irregular
STRUCTURES IN THE
UNIVERSE
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GALAXIES –
Galaxies are large scale
groups of stars that are
bounded together by
gravity.
Size of a typical galaxy
is 100,000 light years in
diameter.
Roughly 100 billion
stars are contained
within a galaxy.
** Galaxies are moving
away from each other as
space expands
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IRREGULAR SHAPE GALAXY
STRUCTURES IN THE
UNIVERSE
No real structure
 Irregular galaxies are unevenly
distributed throughout the universe.
 Least common
 Two of the closest to the Milky Way
 Large Magellanic Clouds
 Small Magellanic Clouds
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ELLIPTICAL SHAPE GALAXY
STRUCTURES IN THE
UNIVERSE
Smooth ellipse shape
 Flattened or deflated football
 Contains trillions of stars
 Little rotation if any
 Little dust/gas so new stars cannot form
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SPIRAL SHAPE GALAXY
STRUCTURES IN THE
UNIVERSE
Disc shaped
 Bulge in the middle with arms that spiral
out and rotate around the center of the
galaxy
 Pinwheel shaped
 Center has massive cloud of stars, gas,
and dust.
 Milky Way Galaxy – where our solar
system is located
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Way Galaxy
The Milky Way has a diameter of about
100,000 light years.
The nucleus is 2000 light years thick.
Our sun is located 30,000 light years from
the nucleus.
It takes the Sun 200 million years to make
one rotation around the center.
STRUCTURES IN THE
UNIVERSE
Milky
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Very bright but distant galaxies with a
black hole in the center
Will photograph like a star
 Gas around black hole heats up and shines
brightly
 Contains a large red shift
 Has a variable energy output
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Quasar 3C273
STRUCTURES IN THE
UNIVERSE
QUASARS - is short for Quasistellar radio source.
KNOWLEDGE CHECK
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1. What galaxy do we live in?
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2. How many classifications of galaxies are there?
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3. Identify 2 characteristics of Elliptical galaxies.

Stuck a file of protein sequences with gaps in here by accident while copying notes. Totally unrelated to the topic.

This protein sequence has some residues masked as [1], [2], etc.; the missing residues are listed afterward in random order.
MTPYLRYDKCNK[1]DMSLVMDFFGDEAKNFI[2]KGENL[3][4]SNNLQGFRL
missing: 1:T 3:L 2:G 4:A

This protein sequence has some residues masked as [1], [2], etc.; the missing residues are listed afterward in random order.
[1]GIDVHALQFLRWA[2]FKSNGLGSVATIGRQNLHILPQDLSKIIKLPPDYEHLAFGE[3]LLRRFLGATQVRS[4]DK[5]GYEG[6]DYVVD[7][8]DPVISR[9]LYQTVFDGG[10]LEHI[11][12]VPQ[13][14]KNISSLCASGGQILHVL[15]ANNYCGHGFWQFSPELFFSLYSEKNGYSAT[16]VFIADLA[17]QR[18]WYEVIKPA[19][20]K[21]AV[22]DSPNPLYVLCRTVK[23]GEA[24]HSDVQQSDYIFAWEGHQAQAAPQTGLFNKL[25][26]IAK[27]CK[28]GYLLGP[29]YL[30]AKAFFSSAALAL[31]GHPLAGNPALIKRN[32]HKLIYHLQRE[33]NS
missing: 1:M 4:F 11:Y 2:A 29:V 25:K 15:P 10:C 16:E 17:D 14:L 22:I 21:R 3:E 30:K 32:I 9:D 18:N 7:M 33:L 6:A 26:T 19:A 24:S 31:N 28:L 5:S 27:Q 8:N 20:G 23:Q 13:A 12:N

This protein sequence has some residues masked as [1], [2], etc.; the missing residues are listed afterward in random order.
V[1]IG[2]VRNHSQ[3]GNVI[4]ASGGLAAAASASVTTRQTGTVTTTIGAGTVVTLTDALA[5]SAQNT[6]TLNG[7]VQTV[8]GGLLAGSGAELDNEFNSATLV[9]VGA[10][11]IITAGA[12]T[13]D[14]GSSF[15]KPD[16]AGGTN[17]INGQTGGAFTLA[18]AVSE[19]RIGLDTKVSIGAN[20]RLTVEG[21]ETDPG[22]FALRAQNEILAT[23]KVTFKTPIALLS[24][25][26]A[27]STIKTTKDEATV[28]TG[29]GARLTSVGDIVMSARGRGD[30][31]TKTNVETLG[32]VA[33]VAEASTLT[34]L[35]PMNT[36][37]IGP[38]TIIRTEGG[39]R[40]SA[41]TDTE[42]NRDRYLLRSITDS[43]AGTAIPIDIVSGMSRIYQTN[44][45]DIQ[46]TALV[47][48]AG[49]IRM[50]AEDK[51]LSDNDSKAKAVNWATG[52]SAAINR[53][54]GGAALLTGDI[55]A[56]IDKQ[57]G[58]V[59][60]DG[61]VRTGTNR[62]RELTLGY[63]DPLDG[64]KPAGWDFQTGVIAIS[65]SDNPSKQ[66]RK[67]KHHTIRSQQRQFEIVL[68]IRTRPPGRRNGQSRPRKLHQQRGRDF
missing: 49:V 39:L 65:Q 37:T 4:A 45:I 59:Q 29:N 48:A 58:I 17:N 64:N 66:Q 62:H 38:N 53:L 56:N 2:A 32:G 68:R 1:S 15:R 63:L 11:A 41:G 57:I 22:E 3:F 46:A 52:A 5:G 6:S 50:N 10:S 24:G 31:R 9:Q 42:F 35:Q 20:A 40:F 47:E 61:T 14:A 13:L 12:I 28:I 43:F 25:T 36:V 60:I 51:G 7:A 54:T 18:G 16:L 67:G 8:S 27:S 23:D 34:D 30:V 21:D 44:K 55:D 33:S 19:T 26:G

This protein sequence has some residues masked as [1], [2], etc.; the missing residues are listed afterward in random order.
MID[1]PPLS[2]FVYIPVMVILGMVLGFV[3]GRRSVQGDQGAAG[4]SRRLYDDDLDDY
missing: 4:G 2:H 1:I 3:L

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What do all types of galaxies have in common?
KNOWLEDGE CHECK
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1. What galaxy do we live in?
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2. How many classifications of galaxies are there?
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The Milky Way galaxy
4 – spiral, elliptical, irregular, and QUASARS
3. Identify 2 characteristics of Elliptical galaxies.
Smooth ellipse shape
 Little dust/gas so new stars cannot form
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What do all types of galaxies have in common?
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They all contain large groups of stars, gas, and dust which
are held together by gravity
STARS
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CLASSIFICATION of STARS
Size (largest – smallest)
Supergiant
 Fills space from Sun to Jupiter
 Giant
 Medium
 Example – Sun
 White Dwarf
 Neutron Star
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Temperature
Red - coolest
 3,500 C
 Example – Betelgeuse
 Yellow-White - medium
 6,000 C
 Example – Sun
 Blue-White - Hottest
 50,000 C
 Example – Rigel
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STRUCTURES IN THE
UNIVERSE
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CLASSIFICATION of STARS
Magnitude (Brightness)
Apparent
 The amount of light received on Earth
from a star.
 Absolute
 Actual Brightness: How large and hot a
star is in relation to other stars.
 Identified from the Hertzsprung-Russell
Diagram
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Systems
Binary
 2 stars
 Triple-Star
 3 stars
 Example – Proxima Centauri
 Eclipsing Binary
 One star blocks the other from view.
 Detected by gravitational pull on other
star
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STRUCTURES IN THE
UNIVERSE
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HERTSPRUNG-RUSSELL
DIAGRAM
STAR LIFE
LIFE CYCLE OF A STAR
A closer look
NEBULA
Stars are made (born)
in giant clouds of dust
and gas.
 Gravity pulls together
the gas and dust.
 Once the particles are
close enough, nuclear
reaction can start.
 A Star is created –
Protostar “baby star”
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LIFE CYCLE OF A STAR
A closer look
PROTOSTAR
As the gravitational
energy increases, the
temperature rises.
 A protostar takes
about 100,000 years to
reach the main
sequence.
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LIFE CYCLE OF A STAR
A closer look
STAR
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Nuclear fusion begins.
Releases massive amounts
of energy
The star then stays almost
exactly the same for a long
time (about 10 billion years
for a star like the Sun).
The star begins to run out of
fuel.
Large mass = short life span
No more energy is released
from the core.
 Core shrinks while outer part
expands.
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LIFE CYCLE OF A STAR
A closer look
RED GIANT or SUPER
GIANT
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Eventually, the hydrogen
(the fuel for the nuclear
fusion) in the center of the
star will run out.
Gravity will pull in the
center of the star while the
outside floats away
This is what will happen to
our sun but not for billions
of years.
If the star is a massive
star, it will become a
Supergiant.
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Antares – a Red Giant
LIFE CYCLE OF A STAR
A closer look
NORMAL SIZE STAR
WHITE DWARF
Formed from a Red
Giant
 Size of Earth, mass of
sun